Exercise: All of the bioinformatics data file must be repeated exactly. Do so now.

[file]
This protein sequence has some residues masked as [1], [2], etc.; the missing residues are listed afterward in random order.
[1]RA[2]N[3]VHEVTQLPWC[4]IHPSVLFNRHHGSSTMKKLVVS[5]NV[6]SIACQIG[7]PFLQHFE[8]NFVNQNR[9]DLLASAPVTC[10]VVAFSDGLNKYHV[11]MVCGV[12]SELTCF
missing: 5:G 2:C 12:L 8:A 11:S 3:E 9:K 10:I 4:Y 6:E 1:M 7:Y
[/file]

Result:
This protein sequence has some residues masked as [1], [2], etc.; the missing residues are listed afterward in random order.
[1]RA[2]N[3]VHEVTQLPWC[4]IHPSVLFNRHHGSSTMKKLVVS[5]NV[6]SIACQIG[7]PFLQHFE[8]NFVNQNR[9]DLLASAPVTC[10]VVAFSDGLNKYHV[11]MVCGV[12]SELTCF
missing: 5:G 2:C 12:L 8:A 11:S 3:E 9:K 10:I 4:Y 6:E 1:M 7:Y